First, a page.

Fellow looks at how Medicaid work requirements have been implemented in Arkansas

Joanne Kenen

About Joanne Kenen

Joanne Kenen, (@JoanneKenen) the health editor at Politico, is AHCJ’s topic leader on health reform and curates related material at healthjournalism.org. She welcomes questions and suggestions on health reform resources and tip sheets at joanne@healthjournalism.org. Follow her on Facebook.

Benjamin Hardy, a reporter with the Arkansas Nonprofit  News Network and a 2018 AHCJ Health Care Performance Reporting Fellow,  has just written a How I Did It essay on his coverage of Medicaid work requirements in Arkansas.

While seven states have received CMS approval of work requirements, Arkansas is the first to put them in effect.  The rest are either being challenged in court, or in the implementation phase – or in question as a Democratic governor succeeds a Republican one. Several more states – eight, by my latest count – have requests pending before CMS and that number could grow.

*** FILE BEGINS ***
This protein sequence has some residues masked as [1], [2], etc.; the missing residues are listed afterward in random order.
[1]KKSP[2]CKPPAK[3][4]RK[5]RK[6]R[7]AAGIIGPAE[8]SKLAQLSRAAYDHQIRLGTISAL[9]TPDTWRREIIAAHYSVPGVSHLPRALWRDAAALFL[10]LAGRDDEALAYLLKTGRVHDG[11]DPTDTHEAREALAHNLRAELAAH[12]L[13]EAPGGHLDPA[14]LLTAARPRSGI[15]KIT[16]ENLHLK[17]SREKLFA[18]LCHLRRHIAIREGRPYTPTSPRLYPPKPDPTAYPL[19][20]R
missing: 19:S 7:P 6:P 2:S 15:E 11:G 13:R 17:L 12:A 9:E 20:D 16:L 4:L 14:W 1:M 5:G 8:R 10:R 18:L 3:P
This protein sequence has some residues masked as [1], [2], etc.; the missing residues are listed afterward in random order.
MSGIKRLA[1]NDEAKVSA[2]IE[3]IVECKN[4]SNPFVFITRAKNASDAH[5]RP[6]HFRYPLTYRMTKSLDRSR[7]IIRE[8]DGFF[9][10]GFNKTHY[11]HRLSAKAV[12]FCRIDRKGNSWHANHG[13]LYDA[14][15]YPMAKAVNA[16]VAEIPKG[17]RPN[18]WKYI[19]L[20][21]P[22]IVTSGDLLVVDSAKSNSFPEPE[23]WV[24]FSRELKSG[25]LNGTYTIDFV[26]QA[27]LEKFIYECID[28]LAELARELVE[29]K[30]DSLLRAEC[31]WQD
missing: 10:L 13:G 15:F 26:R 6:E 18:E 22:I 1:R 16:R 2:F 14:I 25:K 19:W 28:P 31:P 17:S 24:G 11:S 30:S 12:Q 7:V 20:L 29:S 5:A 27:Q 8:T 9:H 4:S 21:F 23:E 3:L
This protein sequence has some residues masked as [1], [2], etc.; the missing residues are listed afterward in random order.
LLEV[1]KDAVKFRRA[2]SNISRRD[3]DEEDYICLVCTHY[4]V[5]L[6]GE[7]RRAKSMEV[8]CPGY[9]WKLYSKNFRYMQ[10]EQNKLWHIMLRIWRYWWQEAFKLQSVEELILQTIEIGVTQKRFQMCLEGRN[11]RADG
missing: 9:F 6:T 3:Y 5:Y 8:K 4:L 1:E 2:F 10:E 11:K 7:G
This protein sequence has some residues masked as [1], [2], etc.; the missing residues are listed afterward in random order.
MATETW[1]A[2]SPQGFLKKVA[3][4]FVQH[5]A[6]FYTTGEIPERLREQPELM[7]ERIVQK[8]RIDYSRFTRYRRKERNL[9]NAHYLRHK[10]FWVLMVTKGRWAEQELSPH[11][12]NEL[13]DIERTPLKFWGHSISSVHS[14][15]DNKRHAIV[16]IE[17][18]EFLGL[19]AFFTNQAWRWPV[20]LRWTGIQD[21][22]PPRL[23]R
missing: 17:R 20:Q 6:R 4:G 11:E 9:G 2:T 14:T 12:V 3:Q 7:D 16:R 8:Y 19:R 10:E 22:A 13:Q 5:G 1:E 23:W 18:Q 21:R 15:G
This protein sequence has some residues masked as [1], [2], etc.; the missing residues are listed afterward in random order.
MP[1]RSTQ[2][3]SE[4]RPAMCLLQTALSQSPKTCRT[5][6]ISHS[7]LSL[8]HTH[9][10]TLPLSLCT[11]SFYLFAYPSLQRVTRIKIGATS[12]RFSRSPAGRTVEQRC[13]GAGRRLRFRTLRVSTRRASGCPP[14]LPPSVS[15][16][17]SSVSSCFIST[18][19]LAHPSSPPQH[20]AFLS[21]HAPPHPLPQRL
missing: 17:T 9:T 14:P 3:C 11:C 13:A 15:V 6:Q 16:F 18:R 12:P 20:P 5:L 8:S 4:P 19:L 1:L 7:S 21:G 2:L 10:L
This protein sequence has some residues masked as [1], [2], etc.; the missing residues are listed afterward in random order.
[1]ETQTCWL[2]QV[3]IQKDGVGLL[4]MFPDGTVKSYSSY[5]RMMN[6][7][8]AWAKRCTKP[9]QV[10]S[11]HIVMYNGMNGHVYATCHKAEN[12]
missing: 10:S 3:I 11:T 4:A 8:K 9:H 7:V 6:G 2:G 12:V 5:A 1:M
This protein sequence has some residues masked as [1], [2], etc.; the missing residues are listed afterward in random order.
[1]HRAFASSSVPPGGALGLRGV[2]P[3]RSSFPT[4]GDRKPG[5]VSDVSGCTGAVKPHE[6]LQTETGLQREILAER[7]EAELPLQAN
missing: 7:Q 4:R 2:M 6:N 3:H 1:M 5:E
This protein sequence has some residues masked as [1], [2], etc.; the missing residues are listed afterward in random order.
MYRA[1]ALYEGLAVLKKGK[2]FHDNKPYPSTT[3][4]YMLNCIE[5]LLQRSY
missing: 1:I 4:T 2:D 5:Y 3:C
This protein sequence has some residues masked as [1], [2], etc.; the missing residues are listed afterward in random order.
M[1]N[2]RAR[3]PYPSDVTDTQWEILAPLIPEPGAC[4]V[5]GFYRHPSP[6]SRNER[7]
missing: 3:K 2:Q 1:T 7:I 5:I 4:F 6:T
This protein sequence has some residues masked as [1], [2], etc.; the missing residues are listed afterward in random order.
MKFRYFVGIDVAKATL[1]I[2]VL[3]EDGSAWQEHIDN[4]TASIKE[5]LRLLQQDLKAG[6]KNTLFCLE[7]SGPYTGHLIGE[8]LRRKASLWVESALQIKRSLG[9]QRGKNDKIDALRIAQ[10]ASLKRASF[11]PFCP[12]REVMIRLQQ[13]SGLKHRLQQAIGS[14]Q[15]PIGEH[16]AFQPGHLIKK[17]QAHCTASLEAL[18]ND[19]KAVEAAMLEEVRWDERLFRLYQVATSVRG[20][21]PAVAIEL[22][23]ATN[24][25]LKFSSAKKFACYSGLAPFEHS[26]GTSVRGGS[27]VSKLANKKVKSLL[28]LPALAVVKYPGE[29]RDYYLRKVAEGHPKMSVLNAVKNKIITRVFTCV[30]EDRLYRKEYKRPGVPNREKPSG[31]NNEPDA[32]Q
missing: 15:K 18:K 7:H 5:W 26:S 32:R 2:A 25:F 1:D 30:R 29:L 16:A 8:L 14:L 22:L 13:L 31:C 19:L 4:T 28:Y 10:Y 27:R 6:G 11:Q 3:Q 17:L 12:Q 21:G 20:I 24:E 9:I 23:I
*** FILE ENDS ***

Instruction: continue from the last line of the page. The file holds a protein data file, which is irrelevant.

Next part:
Arkansas has gotten a lot of criticism, too, because of its cumbersome work-reporting requirements. Some people losing coverage are actually working – they just haven’t been able to report their hours to officials correctly. The state, having kicked about 17,000 poor people off Medicaid in the first four months of reporting rules, is making some modifications now including allowing some phone reporting and we’ll see if it makes a difference.  (See the state announcement here.)

Benjamin Hardy

Hardy describes both the kind of documentation and government materials he used to dig into the Arkansas program, as well as his efforts – which met with mixed success – to meet “real” people facing these requirements and get their stories.  His experiences are useful – work requirements are spreading, and the Trump administration is also tightening them for programs like food stamps.

To learn more about the Arkansas program, here is Hardy’s How I Did It piece and some extra resources and stories.

  • The Center for Budget and Policy Priorities has a critique.
  • The Kaiser Family Foundation has an issue brief.
  • Here’s a letter from MACPAC (The Medicaid and CHIP Payment and Access Commission) to HHS Sec. Alex Azar expressing concern about both the Arkansas policy and its implementation.

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